43 Little Bourke St
Melbourne VIC 3000
+61 3 9639 4944
A night at the theatre ALWAYS calls for a pre-threatre meal as far as I am concerned. It’s no surprise, really, that I look forward to the meal before the show more than the show instead (unless, of course, we’re talking about the Boy From Oz production that was showing in Melbourne a few years ago because hello, Hugh Jackman?!). (Ex-boyfriend) Adam got me tickets to see Rock Of Ages as a last minute birthday present, knowing that I was into musicals but not knowing which ones were my favourite. As it happened, it was lucky that he chose a show about two young and hopefuls falling in love on Sunset Boulevard to a glam rock soundtrack – that sounded good to me! A love story, check. Big hair and studded leather costumes, check. And Whitesnake covers, check. It was bold, brash and lots of fun, a stark contrast to our dinner at Punch Lane.
The warm and inviting walls of Punch Lane embraced us as we walked in at around 6pm, straight from the rain. We didn’t have a booking but luckily, they were able to find a table in the back of the front room for the two of us to occupy until 7:30pm. I’m not sure how long Punch Lane has been in operation but it had a lovely old world charm and I wouldn’t have been surprised if I was told that it had been around since the days of Marvellous Smelbourne. We ordered our drinks (I can’t remember what I had because this dinner happened three months ago, but it was most likely a Riesling – hah!) and after a brief perusal of Supercoach on my iPhone, our entrée arrived.
We shared a marinated quail with fennel coleslaw, dukkah and pomegranate molasses ($17.50). The bird was beautifully chargrilled so that the lovely Dukkah and lemon marinade that coated each piece shone through with a touch of smokiness. The fennel coleslaw was fresh, but the dressing was too sour though the pomegranate molasses did diffuse some of the sourness. I think the quail pieces would have tasted much better on their own, as the heavy flavours of the salad and pomegranates molasses did weigh it down a little bit.
Our mains took a while to arrive, despite a not-even-half-full dining room. As in, oh-no-our-food-better-come-or-we’ll-miss-Act-1-of-the-show ‘a while.’ Yes, I know it was Friday night so I should be more understanding. However, it wasn’t until we had, later on, finished our mains did the place get extremely busy so what gives, folks? *shrugs*
For my main, I had the baby barramundi fillets with Jerusalem artichoke, baby leeks, shimeji mushrooms and salsa verde ($37.50).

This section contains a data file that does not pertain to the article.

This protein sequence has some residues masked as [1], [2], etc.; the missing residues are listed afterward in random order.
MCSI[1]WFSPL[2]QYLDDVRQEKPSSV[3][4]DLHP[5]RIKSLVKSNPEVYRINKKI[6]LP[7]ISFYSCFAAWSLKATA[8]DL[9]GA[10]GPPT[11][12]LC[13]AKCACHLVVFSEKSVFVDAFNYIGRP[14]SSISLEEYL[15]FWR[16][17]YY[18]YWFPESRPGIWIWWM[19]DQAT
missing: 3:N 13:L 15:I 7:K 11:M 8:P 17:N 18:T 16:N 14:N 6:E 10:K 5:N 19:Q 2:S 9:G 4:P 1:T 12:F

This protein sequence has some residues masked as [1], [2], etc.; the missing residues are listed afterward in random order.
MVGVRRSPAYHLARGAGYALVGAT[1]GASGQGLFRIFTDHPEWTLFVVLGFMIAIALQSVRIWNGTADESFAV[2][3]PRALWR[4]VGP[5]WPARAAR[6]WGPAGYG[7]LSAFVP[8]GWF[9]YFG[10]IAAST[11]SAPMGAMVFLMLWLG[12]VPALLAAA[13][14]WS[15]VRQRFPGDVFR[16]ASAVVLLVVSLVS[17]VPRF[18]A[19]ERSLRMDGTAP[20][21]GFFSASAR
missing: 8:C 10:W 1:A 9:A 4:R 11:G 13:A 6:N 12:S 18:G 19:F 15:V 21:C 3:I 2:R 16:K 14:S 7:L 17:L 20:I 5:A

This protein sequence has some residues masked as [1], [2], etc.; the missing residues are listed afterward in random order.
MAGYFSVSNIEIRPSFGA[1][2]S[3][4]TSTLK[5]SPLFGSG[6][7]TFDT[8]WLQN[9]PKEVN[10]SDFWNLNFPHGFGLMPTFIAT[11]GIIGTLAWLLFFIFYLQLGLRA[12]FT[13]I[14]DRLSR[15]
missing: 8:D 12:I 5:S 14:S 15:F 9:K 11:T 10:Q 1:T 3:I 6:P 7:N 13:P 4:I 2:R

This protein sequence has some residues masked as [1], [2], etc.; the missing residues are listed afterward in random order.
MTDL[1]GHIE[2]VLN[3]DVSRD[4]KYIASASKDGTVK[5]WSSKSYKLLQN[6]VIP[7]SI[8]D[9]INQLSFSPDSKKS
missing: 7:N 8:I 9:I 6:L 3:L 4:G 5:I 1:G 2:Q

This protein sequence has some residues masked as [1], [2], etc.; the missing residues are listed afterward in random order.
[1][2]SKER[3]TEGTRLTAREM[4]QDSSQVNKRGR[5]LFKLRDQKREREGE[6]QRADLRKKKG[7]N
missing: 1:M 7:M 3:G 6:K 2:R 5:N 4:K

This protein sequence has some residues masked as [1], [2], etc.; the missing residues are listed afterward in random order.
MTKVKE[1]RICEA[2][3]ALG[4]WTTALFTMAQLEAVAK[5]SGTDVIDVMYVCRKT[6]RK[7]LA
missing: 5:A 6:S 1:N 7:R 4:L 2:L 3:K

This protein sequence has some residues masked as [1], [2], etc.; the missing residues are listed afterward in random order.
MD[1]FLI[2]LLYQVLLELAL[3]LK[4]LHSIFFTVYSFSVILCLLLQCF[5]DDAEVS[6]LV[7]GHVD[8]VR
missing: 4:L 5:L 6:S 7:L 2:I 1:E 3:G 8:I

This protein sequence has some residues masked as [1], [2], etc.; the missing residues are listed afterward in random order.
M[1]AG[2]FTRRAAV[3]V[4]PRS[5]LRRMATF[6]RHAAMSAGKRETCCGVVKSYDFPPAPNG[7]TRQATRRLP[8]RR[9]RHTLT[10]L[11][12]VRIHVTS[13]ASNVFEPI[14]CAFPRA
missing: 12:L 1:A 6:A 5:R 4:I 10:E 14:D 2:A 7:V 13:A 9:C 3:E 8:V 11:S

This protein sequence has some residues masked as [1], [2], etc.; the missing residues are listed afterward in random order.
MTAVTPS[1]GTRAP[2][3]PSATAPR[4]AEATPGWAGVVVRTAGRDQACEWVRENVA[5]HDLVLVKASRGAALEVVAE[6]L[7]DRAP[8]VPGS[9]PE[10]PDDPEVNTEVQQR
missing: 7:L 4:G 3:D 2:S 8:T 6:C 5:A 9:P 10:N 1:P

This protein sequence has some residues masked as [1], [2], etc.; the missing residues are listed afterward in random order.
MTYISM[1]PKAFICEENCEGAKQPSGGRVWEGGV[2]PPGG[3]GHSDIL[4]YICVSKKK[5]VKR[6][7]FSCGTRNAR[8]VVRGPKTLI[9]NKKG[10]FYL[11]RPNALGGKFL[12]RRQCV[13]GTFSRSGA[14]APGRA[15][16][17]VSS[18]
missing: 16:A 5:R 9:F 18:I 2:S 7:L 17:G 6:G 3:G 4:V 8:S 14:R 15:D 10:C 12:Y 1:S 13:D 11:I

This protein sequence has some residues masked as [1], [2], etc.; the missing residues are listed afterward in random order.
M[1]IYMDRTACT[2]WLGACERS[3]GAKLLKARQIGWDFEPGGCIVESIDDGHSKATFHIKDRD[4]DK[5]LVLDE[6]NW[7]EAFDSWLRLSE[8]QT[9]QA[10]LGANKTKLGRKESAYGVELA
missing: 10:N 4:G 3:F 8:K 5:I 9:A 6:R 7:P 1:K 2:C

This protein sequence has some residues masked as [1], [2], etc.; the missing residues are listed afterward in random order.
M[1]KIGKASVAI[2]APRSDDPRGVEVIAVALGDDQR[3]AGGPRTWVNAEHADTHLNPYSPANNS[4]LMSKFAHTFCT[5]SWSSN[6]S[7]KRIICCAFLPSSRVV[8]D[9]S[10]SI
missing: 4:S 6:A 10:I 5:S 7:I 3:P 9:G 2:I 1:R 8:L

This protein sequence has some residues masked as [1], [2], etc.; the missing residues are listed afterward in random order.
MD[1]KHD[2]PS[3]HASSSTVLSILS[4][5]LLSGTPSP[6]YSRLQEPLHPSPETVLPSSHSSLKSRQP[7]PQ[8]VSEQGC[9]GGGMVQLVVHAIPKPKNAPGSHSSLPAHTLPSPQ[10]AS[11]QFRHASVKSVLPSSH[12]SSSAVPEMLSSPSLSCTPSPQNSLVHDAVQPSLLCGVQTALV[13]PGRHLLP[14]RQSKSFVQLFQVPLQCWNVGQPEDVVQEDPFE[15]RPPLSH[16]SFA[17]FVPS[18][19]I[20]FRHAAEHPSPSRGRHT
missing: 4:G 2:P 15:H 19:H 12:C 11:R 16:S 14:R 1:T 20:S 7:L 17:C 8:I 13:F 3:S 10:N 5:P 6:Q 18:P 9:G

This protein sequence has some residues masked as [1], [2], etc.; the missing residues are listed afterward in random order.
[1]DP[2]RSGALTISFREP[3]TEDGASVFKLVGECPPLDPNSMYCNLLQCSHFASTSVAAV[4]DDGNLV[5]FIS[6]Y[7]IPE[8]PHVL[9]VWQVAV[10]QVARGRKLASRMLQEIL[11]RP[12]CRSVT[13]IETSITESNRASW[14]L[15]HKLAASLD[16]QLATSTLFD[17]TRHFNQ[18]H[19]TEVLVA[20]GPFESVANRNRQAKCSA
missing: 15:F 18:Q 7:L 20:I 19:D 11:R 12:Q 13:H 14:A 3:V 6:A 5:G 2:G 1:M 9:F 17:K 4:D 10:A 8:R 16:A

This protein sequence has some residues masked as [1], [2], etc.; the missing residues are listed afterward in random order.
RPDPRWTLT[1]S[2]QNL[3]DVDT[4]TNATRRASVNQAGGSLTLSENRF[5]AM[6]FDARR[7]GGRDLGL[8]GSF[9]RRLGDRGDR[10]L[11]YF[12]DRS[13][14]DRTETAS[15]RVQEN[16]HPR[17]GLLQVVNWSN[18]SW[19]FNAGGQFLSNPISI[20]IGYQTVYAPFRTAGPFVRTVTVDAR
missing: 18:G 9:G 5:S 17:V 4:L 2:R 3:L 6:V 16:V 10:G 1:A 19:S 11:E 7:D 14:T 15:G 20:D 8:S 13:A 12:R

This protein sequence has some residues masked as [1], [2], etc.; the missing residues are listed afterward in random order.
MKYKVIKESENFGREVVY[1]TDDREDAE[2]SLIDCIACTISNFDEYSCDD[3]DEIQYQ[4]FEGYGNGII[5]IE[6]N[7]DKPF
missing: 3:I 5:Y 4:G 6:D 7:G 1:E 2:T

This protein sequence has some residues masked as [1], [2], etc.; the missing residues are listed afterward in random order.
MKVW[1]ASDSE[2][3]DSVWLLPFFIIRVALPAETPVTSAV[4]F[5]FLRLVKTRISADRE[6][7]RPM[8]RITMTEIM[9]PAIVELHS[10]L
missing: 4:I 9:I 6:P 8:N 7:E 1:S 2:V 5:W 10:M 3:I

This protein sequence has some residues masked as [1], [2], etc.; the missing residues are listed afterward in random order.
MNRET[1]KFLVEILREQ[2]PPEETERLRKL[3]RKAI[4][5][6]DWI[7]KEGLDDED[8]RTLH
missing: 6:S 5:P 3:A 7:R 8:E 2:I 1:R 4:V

The barramundi fillets were tender, but I felt that the skin could have done with a bit more time on the grill as it lacked any sort of crispiness. That aside, I did like the velvety Jerusalem artichoke puree as the sweetness of it brought out the slight muddy taste of the fish flesh and the earthy flavours of the mushrooms. Dare I say that I liked the puree more than I did the actual fish, just like how I enjoyed Brendan Coustley’s performance as Lonny more than I did the dude and the chick who played the leads in Rock Of Ages (that said, Justin Burford was a fantastic singer – shame about the hair).
Adam had the Black Angus rib eye (350g), red wine, shallot and tarragon butter ($43.50). Adam had it cooked rare, which is normally how he likes his steak (and I do too). The steak was juicy and tender, as you’d expect, and the tarragon butter went beautifully with the meat. A neat green salad with a red vinaigrette dressing was provided along with some crispy fries, but minus some ‘much needed’ (according to Adam) tomato sauce.
A waitress plonked some mustards onto our table – some Hot English, some Dijon and a bit of horseradish. Adam, a mustard-lover, smiled with glee as he eagerly scooped some Dijon all over his steak. As he was enjoying it, another waiter saw the mustards and took the plate away without so much as a word. WTF? It turns out that the plates were not meant to be placed on the table for us to help ourselves to. Rather, the waitress was SUPPOSED to come up to us, offer some mustards, dollop whatever we requested onto our plates and then walk away, carrying the plate of mustards ready to serve the next person who ordered the steak. Still, it would have been nice for the second waiter to ask us if we would like some more mustard or even ask us if we were done with it before walking away because that would have been the polite thing to do, right?
Don’t get me wrong, Punch Lane is a nice enough place for a quick tipple and a small bite to eat with work buddies. It’s got a nice, cozy atmosphere that’s extremely welcoming in winter and I’d rather have drinks here than say, feral-y Duke of Kent on La Trobe (vomit). I cannot, however, see myself going there for a proper dinner as I thought the food was only okay, but not overly fantastic (well, my food at least). Just like the ‘Too Much Time on My Hands/We Built This City” number in the show.